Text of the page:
Positive Stress: 10 Ways to Turn It to Advantage: Whatever Else Happens in Our E-Commerce World, You Can Bank on the Certainty That 'Stress' Will Be a By-Product. So, Why Not Turn Stress to Account? (Mind Management)

By Donoghue, Charles | New Zealand Management, July 2003 | Go to article overview

Positive Stress: 10 Ways to Turn It to Advantage: Whatever Else Happens in Our E-Commerce World, You Can Bank on the Certainty That 'Stress' Will Be a By-Product. So, Why Not Turn Stress to Account? (Mind Management)


Donoghue, Charles, New Zealand Management


The advice used to be 'refurbish' or 'strategise' this or that, or take a 'synergistic' approach to managing opportunities. These were the 'in' words of the past two decades. The latest one is 'stress.' Too many people, it seems, are experiencing this transferable illness. We can be forgiven for thinking the outbreak of stress is reaching global epidemic proportions. Is there a cure? What can be done to ameliorate its effects? How can we eliminate or minimise it and turn it into an advantage?

Stress affects every aspect of our life, from the challenges of marriage, raising children in an environment of unparalleled peer pressure and drug abuse, to financial and work demand pressures. It increases anxiety levels, exacerbates anger and illness, and disrupts sleep patterns. Activity effectiveness is reduced and performance deteriorates rapidly, leading to mental and physical ill health and, in very extreme cases, to death.

From a business perspective, stress has profound negative impacts such as illness, absenteeism and, less visible equally damaging, bad decision-making, negative internal politics and communication and apathy. Absenteeism or negative activity generated by chronic stress can become one of the most rapid and damaging forces within an organisation. Seemingly minor incidents can escalate causing a domino effect. The work performance of other employees collapses as each individual struggles to deal with overload caused by having to deal with their own work load and that of absentee colleagues.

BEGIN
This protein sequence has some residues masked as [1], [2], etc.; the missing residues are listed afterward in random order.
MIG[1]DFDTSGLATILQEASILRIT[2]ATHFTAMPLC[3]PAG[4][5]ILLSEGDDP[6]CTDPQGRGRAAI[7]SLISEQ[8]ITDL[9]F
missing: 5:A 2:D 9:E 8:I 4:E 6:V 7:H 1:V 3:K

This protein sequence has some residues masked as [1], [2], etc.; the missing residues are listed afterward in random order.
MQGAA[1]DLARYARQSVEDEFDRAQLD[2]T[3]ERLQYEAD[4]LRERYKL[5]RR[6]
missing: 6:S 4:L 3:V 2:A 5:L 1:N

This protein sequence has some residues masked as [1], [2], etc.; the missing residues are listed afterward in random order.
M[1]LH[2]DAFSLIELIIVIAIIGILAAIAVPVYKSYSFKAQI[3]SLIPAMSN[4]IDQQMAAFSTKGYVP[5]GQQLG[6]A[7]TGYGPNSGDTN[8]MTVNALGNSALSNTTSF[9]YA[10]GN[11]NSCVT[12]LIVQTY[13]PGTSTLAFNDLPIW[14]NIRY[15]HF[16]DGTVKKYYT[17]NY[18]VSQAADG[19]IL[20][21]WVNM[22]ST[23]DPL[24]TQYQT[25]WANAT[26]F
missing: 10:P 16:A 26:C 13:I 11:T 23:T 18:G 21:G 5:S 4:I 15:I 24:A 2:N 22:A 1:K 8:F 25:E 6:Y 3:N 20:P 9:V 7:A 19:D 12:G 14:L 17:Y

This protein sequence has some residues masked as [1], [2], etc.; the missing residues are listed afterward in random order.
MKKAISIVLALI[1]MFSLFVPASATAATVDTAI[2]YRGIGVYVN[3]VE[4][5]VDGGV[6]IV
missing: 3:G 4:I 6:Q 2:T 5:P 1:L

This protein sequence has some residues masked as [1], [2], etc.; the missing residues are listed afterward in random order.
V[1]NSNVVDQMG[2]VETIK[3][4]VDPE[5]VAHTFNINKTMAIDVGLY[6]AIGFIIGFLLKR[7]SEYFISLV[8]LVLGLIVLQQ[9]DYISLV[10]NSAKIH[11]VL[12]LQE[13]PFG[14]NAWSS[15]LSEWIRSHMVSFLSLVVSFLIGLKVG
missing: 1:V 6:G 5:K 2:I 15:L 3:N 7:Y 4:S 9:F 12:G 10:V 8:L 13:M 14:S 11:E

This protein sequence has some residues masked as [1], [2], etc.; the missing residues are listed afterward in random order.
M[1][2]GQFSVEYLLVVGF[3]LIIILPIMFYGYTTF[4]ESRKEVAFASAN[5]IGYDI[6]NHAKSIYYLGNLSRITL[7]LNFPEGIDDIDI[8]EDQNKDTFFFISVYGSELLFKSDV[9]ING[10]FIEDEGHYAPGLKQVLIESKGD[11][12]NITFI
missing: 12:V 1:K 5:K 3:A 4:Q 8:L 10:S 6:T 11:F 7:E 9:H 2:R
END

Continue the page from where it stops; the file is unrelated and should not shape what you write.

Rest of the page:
The British Heart Foundation estimates that 21 percent of all sickness absence in the UK is due to stress-related heart disease, which apparently costs the average UK company with 10,000 employees, 73,000 working days lost, the death of 42 of its employees (between 35 and 65 years of age) and $7.5 million in lost production annually.

To obviate these personal health and organisational profit destroyers, management needs to put the turn around of stress up there as a major portion of the annual training budget. With professional advice stress can be turned to account and marginalised as a destructive force. …

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